Understanding Rumi Print E-mail

Understanding Rumi: The Heart of Sufism

1999 by Sharon G. Mijares, Ph.D.

Published in Visions Magazine 1999

To truly understand the poetry of the 13th Century Dervish known as Jelaluddin Rumi (1207-1273), we must enter into the heart and experience of mysticism as it is expressed in the Sufi tradition. In Sufism we can find a depth of knowledge concerning the mind-body relationship and also a tradition that acknowledges all the love, harmony and beauty at the core of all religions.

Rumi (a nickname describing one who has traveled) was acknowledged by Sufis when he was still a child. They saw his great future. His father was a Sufi, and Rumi was educated in this tradition. Thus Rumi developed into a respected intellectual, teacher and philosopher. At least this was his role until he met the wandering dervish, Shams of Tabriz. Rumi threw his books away for he had met the teacher and illuminator of his heart. He was now the student. Rumi translator Coleman Barks quotes him as saying, "What I had thought of before as God, I met today in a human being." This is one of the secrets of the Sufis.

The Sufi mystic seeks union with the Beloved—and this Beloved is Allah (the non-gendered Presence from which the universe manifests). The teacher-student relationship is a relevant element of the Sufi experience. The student has been drawn to this teacher through an inner recognition—one could say that the student is drawn by the atmosphere of the divine breath. In Sufism is it acknowledged that Love, Lover and Beloved are one. The teacher has touched the Beloved and her or his heart has been opened to Love. This is not the warm, "feels good" experience that can be lost at a moment’s notice; but rather an incomparable union of hearts that goes beyond any romantic ideal or mental concept. This is the fire that illuminated Rumi’s heart, teachings and poetry. Nothing mattered after this union.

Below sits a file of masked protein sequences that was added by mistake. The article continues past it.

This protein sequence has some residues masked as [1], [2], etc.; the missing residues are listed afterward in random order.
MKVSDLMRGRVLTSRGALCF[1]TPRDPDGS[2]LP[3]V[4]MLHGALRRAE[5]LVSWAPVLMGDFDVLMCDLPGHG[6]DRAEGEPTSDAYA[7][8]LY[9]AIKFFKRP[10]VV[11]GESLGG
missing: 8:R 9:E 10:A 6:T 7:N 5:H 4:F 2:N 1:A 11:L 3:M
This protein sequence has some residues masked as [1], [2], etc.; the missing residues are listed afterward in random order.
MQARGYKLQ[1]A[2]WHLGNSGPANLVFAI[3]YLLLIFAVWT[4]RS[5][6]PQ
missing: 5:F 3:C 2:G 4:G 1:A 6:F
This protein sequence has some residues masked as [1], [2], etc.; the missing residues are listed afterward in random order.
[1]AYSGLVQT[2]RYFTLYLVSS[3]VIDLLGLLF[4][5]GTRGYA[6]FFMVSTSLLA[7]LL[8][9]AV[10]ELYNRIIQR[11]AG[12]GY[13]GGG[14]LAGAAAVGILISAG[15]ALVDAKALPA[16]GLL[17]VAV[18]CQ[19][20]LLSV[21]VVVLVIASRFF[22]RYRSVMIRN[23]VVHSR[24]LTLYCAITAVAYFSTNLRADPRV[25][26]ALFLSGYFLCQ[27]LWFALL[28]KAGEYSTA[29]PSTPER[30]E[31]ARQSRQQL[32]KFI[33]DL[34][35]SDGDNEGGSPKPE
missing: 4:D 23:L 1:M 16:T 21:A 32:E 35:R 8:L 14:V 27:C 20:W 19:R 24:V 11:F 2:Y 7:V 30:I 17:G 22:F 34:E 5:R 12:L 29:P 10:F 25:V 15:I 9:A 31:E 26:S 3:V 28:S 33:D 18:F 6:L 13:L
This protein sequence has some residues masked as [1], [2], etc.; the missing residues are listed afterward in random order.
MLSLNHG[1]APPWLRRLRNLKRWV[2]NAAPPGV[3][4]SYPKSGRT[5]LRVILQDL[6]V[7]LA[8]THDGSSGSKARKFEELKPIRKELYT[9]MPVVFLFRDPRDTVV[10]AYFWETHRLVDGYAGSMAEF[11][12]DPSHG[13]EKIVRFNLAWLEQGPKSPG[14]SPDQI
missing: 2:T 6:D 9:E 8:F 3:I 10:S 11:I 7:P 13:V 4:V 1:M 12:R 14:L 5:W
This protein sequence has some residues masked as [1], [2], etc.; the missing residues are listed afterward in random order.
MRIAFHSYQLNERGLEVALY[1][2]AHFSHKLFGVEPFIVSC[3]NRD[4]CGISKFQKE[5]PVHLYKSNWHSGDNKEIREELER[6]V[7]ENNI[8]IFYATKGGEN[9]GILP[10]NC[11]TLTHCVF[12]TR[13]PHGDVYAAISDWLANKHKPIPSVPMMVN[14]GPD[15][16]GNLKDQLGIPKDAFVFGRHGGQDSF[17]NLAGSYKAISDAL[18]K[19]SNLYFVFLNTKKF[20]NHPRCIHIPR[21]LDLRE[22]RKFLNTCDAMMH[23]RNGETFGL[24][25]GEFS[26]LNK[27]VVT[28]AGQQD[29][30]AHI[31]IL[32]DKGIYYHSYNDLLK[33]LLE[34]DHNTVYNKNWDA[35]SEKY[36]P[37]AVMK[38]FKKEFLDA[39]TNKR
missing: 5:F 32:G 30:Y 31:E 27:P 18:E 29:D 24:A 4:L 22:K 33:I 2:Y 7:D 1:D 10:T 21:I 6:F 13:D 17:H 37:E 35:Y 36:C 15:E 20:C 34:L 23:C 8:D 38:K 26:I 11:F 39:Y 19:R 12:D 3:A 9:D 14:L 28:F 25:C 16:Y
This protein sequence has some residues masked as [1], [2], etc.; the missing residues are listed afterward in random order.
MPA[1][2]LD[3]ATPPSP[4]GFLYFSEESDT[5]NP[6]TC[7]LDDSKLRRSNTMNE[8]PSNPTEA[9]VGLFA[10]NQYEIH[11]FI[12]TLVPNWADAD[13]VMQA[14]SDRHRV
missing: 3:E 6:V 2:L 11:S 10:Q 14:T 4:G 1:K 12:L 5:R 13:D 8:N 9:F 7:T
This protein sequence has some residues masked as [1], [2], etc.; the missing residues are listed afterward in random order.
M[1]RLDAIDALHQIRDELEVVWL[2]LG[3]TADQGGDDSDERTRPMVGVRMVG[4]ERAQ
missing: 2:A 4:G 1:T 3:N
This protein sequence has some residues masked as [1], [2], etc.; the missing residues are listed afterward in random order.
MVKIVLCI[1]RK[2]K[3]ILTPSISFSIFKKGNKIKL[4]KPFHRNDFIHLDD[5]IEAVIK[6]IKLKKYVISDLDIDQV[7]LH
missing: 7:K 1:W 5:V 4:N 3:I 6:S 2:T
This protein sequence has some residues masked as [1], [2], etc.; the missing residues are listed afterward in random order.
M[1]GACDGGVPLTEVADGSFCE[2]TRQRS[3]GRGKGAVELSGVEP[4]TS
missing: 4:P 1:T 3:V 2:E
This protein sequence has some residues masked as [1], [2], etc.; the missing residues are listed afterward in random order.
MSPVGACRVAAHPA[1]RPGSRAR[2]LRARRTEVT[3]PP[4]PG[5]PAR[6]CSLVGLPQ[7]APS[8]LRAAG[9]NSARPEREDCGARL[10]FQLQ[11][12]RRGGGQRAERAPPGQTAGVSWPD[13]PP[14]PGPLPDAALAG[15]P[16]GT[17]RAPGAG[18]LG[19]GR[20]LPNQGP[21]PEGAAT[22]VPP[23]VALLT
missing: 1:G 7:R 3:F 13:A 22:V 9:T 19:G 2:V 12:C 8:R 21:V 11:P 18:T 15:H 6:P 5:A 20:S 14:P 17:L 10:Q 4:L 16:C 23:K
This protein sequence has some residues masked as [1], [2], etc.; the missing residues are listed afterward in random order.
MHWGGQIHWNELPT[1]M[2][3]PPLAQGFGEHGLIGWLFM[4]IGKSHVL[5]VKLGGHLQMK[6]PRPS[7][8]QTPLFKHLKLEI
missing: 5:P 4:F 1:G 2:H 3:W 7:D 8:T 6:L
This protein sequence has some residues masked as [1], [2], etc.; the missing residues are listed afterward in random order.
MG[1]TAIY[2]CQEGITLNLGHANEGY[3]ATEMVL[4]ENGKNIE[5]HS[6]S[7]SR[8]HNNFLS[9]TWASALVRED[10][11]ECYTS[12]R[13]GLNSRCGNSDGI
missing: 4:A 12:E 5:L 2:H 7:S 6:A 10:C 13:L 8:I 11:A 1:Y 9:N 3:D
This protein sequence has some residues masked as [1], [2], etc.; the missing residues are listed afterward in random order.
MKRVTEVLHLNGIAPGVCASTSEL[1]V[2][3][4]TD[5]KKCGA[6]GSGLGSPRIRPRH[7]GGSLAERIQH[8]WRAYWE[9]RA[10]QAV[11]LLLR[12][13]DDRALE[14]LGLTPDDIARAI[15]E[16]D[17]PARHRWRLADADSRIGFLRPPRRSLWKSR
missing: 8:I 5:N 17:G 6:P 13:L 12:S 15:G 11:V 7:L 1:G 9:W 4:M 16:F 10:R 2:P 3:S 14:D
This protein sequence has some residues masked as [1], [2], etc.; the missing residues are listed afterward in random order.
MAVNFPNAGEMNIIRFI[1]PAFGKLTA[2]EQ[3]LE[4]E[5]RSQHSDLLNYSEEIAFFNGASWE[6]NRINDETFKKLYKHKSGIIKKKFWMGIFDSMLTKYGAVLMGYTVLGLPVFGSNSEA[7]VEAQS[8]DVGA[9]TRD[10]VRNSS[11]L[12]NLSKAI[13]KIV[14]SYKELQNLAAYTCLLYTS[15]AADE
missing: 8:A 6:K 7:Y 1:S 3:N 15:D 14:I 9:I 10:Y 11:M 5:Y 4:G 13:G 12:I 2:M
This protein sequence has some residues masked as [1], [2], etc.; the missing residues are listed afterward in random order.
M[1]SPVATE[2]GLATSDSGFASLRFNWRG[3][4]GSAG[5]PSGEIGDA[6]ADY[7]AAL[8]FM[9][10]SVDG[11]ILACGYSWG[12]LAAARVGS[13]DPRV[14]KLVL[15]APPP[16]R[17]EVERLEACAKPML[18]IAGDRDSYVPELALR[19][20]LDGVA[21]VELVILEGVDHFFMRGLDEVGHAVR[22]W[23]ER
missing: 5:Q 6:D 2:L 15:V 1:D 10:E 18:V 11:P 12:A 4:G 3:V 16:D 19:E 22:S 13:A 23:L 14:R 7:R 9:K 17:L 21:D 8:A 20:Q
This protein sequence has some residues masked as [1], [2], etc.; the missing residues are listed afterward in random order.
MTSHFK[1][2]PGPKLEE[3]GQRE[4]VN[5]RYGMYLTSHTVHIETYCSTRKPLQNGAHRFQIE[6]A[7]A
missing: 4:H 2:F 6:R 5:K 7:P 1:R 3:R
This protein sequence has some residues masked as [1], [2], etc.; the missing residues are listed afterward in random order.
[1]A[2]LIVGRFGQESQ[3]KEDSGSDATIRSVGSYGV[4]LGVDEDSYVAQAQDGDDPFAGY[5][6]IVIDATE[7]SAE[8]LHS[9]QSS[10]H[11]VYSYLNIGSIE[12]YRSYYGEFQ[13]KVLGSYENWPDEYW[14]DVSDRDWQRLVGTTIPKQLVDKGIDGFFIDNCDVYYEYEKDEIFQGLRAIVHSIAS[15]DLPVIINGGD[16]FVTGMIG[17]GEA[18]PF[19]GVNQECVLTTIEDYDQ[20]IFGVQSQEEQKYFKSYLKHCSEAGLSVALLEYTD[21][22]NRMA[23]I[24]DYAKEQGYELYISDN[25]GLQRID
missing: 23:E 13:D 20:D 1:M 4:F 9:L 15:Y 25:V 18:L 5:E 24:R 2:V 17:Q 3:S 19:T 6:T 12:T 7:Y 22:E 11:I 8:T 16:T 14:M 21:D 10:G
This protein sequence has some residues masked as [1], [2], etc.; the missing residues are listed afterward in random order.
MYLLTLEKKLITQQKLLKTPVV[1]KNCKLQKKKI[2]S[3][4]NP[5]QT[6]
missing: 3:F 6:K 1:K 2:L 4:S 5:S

Listen to his words,

If you want what visible reality can give you,

you’re an employee.

If you want the unseen world,

you’re not living your truth.

Both wishes are foolish,

but you’ll be forgiven for forgetting

That what you really want is

love’s confusing joy.

And gamble everything for love,

if you’re a true human being.

If not, leave this gathering.

Half-heartedness doesn’t reach into majesty.

You set out to find God,

but then you keep stopping for long periods

at mean spirited roadhouses.

Rumi knew the truth of experience. He did not stop short on his journey. When Rumi heard of Shams death, he was in great sorrow. It is said that he began turning around a pole in his grief as he lamented the outer loss of his teacher. As he turned around this pole, he held it with one uplifted arm. The other arm was outstretched in expression of his love. Streams of love and longing propelled his movement and his ecstatic experience initiated the movement of the Whirling Dervishes. From that moment on Rumi whirled as poetry streamed through him. His body and being were united with the fire of Love.

Today, almost seven centuries later, the Whirling Dervishes still turn in honor of Mevlana (the great Master) Jelaluddin Rumi as they continue the lineage. The turning is a tradition that requires years of training and dedication to the teacher (in America this is Jelaluddin Loras, the head of the American Mevlevi Order of Whirling Dervishes). This teacher carries the transmission of Rumi’s heart. Turning in ecstasy, the dervish experiences a taste of the Divine. This is the Love spoken of in Rumi’s poems.